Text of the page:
Driverless semi-trucks on I-5? It's a good place to test that idea, report says
Interstate 5 through Washington and Oregon is the best place in the U.S. for so-called driverless trucks to start running.
That's according to a new report by the Kirkland-based traffic data company INRIX.
The report said the corridor from Vancouver, B.C. to Northern California has advantages for these automated vehicles because of its long length, low congestion and high freight volume.
INRIX said automated vehicles could cut truck-related accidents and result in labor savings for companies.
The second-ranked route was I-95 from Jacksonville, Fla., to Miami. INRIX ranked it behind I-5 because of its shorter length and higher congestion.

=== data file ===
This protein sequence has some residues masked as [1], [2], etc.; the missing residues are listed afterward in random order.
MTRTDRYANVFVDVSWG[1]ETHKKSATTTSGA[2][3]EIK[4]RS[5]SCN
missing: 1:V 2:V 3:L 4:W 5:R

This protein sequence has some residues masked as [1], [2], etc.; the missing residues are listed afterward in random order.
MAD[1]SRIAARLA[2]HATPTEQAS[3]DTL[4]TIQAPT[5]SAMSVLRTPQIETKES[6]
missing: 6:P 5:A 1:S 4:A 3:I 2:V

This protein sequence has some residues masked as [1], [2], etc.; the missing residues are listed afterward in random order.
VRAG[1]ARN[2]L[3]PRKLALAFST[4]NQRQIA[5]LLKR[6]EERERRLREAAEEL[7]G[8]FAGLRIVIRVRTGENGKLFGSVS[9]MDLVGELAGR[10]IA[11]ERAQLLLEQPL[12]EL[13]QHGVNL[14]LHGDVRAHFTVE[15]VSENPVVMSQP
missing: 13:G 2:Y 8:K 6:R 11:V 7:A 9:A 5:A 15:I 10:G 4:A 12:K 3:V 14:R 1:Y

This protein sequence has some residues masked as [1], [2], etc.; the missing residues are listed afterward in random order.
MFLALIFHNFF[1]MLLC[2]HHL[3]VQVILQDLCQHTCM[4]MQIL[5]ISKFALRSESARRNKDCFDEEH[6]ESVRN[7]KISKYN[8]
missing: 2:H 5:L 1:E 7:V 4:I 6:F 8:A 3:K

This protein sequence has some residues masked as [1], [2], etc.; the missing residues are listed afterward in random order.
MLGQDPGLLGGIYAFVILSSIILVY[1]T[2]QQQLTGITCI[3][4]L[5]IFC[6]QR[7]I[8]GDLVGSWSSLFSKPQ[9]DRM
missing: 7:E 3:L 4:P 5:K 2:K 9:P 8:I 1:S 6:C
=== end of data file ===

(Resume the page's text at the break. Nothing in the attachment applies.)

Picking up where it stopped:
The report also studied routes in the United Kingdom and Germany, which it said are both facing big shortages of drivers.
But the report said that the U.S. could see a big return on the technology because it would take the place of more long-haul drivers. The U.S. also faces a labor shortage in that industry, the study said.
Various companies have been testing driverless cars, but early results have been met with skepticism, and commercial uses are expected to come online before self-driving private passenger cars are released.